Oct 28 2015

AL.com: Alabama Republicans bash 'financially irresponsible' budget deal

Three members of Alabama's congressional delegation slammed the budget deal agreed to Tuesday between legislative leaders and President Barack Obama, calling the agreement that lifts spending caps on defense and raises the debt ceiling for two years "financially irresponsible" and "gimmicky."

The budget is expected to pass the House today, with the Senate expected to approve it as early as this week, the Associated Press reported.

Both Alabama Sens. Jeff Sessions and Richard Shelby indicated they would reject the agreement.

Sessions suggested that the House not vote on the deal until it elects a new speaker, which is scheduled for Thursday. He said there was no urgency to raise the debt limit for two years, saying that could be done independently of a budget deal on a short-term basis.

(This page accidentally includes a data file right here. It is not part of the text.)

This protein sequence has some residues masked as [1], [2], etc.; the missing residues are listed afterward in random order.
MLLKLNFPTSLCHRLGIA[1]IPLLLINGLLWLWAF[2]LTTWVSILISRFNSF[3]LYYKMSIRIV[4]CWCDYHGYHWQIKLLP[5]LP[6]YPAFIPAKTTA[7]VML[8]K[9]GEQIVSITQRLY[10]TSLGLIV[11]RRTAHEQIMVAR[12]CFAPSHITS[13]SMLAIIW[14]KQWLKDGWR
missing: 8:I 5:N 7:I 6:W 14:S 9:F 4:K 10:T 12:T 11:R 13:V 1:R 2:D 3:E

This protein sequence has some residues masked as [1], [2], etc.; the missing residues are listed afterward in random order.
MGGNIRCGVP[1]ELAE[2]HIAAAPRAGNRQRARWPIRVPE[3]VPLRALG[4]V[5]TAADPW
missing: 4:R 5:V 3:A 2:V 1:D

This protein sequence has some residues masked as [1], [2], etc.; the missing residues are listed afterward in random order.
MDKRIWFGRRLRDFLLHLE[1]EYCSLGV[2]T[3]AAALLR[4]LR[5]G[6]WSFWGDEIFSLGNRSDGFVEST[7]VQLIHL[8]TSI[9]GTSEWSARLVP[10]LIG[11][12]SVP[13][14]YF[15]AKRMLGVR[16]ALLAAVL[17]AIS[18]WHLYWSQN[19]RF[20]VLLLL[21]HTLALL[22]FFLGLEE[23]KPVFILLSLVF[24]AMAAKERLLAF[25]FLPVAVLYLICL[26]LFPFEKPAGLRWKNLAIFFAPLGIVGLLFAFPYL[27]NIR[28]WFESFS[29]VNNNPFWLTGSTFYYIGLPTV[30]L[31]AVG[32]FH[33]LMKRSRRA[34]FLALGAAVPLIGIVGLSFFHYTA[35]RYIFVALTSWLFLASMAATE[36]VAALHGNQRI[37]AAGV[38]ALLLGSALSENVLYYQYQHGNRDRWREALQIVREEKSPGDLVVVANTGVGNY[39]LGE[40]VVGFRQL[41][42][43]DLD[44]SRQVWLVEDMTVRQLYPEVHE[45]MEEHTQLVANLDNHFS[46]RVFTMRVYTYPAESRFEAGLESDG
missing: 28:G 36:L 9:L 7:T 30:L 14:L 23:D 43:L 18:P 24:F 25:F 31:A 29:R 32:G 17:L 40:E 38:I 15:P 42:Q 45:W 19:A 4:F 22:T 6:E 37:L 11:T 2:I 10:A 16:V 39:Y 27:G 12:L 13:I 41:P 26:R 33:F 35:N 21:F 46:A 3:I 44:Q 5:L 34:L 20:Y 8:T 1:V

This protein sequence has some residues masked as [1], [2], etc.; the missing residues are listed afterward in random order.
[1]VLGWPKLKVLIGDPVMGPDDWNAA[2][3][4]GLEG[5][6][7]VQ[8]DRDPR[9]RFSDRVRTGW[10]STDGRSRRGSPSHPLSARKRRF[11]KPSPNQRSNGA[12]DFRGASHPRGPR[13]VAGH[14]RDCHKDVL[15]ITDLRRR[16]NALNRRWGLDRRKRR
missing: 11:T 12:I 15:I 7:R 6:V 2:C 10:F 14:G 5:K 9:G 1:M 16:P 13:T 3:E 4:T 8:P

"The people want an end to wasteful Washington spending," Sessions said in a statement. "Lifting the budget caps and raising the debt ceiling through 2017 only ensures that our ineffective bureaucracy continues its wasteful ways while momentum in Washington for debt reduction stalls out.  It eliminates a powerful opportunity to advance the case for financial discipline."

Shelby said the deal does nothing to trim the debt.

"I strongly oppose this last-minute budget 'deal' that exacerbates our nation's debt crisis and increases runaway government spending.   As long as the federal government spends far beyond its means and continues down the same unsustainable path, our economy will suffer.  There is absolutely no excuse for continuing to add to our nation's debt that will fall on the backs of future generations."

U.S. Rep. Mo Brooks, R-Huntsville, said from the House floor that the debt deal "threatens America" and "should be defeated."

"This week, Congress faces yet another last-second debt deal, negotiated in secret, sprung at the last moment, that fails the American people by not fixing the cause of the debt ceiling problem:  out-of-control deficits," he said.